You can reduce your energy costs by draught proofing your sash windows, and you will make your home more comfortable at the same time. If your windows are letting your heat out and cold air in, you need to decide which remedy will fix the problem in a manner suited to your home and your budget.
Sash windows, usually made of wood, are the kind found in older homes, and in many newer ones, too, since this style appeals to many homeowners. There is usually a top section and a lower one, either equal in size or with a stylish difference. The lower sash, or both, can be raised and lowered to allow the breeze to blow in.
The problem arises when these windows become older, loose in their settings, worn by the friction of opening and closing, or stiffened by age and old paint. The caulking around the outer frame can lose its seal or fall out, the inner seals of the window casings may become worn, and the putty around individual panes of glass can fail. Once any seal allows air to seep through, the insulating value of the window is compromised.
Don’t think replacing the windows with modern ones is the only, or the best, option. This is an expensive remedy and one which may destroy the historic integrity of the house. Fixing the existing windows is possible, with either seasonal, temporary means like weatherstripping, or with structural repairs that can leave the windows as good as new.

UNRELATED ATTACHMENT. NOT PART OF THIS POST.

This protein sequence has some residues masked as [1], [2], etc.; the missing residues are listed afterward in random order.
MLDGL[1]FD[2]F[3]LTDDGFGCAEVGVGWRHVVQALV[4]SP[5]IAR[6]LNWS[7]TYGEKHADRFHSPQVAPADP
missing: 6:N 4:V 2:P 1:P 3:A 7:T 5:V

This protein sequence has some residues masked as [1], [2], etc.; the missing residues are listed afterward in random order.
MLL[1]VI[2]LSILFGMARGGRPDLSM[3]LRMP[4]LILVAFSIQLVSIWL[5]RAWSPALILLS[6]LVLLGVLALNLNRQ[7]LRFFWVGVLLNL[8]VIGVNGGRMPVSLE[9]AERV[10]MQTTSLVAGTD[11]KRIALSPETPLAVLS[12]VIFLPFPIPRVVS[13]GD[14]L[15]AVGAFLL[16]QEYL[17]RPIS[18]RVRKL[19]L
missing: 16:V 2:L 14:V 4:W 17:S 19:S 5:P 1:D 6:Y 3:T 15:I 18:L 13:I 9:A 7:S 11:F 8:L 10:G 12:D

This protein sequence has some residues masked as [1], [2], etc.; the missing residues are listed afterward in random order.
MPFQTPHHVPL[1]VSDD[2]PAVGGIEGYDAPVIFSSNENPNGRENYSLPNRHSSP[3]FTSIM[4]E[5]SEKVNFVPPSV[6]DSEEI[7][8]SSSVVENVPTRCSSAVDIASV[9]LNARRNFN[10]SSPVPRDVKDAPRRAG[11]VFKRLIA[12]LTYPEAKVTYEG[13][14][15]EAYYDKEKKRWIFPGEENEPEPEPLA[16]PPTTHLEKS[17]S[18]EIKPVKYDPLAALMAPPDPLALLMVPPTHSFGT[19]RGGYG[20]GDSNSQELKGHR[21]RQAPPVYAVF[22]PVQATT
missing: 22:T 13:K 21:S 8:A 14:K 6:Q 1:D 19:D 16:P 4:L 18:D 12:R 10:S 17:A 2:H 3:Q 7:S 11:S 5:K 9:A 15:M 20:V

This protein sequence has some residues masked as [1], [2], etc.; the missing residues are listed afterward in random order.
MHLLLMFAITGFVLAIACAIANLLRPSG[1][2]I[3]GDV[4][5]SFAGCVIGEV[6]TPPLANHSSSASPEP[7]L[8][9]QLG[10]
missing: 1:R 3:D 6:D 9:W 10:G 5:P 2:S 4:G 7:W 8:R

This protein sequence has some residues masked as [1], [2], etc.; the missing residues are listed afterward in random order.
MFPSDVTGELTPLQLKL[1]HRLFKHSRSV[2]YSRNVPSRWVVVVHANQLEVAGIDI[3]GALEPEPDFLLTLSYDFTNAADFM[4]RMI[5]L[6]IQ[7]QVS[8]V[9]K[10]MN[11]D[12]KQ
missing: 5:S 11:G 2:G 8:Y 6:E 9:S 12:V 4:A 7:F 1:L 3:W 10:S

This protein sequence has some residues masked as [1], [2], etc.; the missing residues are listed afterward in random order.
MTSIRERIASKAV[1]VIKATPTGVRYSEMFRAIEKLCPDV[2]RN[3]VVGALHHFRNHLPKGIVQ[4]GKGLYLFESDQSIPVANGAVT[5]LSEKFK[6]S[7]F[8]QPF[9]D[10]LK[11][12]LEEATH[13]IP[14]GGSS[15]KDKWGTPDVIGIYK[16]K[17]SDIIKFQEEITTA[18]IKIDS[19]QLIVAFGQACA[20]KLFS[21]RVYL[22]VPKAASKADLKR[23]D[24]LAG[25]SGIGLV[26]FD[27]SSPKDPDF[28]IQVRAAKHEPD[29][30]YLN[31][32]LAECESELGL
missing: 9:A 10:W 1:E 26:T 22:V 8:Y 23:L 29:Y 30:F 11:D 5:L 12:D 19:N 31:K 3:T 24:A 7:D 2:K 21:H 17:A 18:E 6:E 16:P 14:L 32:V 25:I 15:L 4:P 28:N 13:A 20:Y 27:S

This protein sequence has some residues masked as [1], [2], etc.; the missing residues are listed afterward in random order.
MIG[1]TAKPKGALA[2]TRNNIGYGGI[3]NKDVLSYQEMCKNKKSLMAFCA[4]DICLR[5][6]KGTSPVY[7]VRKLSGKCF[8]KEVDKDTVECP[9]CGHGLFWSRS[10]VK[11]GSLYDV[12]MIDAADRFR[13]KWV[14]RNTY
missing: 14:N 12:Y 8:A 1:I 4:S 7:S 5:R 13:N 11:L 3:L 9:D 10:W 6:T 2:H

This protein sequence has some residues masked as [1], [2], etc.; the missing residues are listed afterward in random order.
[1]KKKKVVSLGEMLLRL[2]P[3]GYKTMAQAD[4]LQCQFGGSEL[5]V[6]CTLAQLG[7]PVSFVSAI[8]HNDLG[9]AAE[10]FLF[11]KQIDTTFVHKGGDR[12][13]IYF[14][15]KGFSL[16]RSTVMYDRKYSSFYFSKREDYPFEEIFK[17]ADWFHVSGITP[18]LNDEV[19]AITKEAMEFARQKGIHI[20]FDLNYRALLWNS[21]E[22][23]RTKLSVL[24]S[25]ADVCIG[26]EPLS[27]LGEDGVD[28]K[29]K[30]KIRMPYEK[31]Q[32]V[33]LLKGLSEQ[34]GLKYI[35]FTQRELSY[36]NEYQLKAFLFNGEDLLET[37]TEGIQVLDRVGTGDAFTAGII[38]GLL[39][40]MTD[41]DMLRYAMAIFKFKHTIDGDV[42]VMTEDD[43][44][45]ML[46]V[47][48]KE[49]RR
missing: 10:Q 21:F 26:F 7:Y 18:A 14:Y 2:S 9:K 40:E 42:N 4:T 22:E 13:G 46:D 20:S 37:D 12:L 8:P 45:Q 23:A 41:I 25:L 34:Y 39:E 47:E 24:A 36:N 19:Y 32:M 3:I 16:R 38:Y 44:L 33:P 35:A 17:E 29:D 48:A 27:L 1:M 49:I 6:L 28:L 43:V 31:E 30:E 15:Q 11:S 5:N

Weatherstripping refers to the practice of blocking air flow around the parts of a window with strips of material. These strips can be felt, putty cord, foam, or even metal. The weatherproofing material simply blocks the gap between the window and its frame, or the frame and the wall, and the space where the two parts of the window meet. Weatherstripping can be applied in a manner that is almost invisible, but many do it yourself homeowners just ignore the look during the winter months in order to save energy.
Other quick fixes can include an insert, which is just a pane of glass or plastic that fits inside the entire window, creating one more layer of air for insulation, and blocking the movement of air through the loose panes of the outer window. There are plastic sheets, applied to the inside window frame with heat, that seal the window in the same way. Even heavy drapes can block cold air from entering a room through the window.
A better way is to take the time and trouble to dismantle the window, remove the outer trim and repair or replace the caulk that fills the gap between the frame and the wall. The inner trim can be removed as well, to weatherstrip around the frame on the inside without leaving the stripping material in plain sight. Old putty should be removed from each pane and new putty applied, and even the pulleys, sash cords, and beads can be replaced. A good thing to add in this complete renovation is hidden, stiff brush strips that allow the window to slide open and shut but make a tight seal against the weather.
Reduce your energy costs by draught proofing your sash windows, either yourself or by getting professional help, and reap the rewards of comfort and energy savings.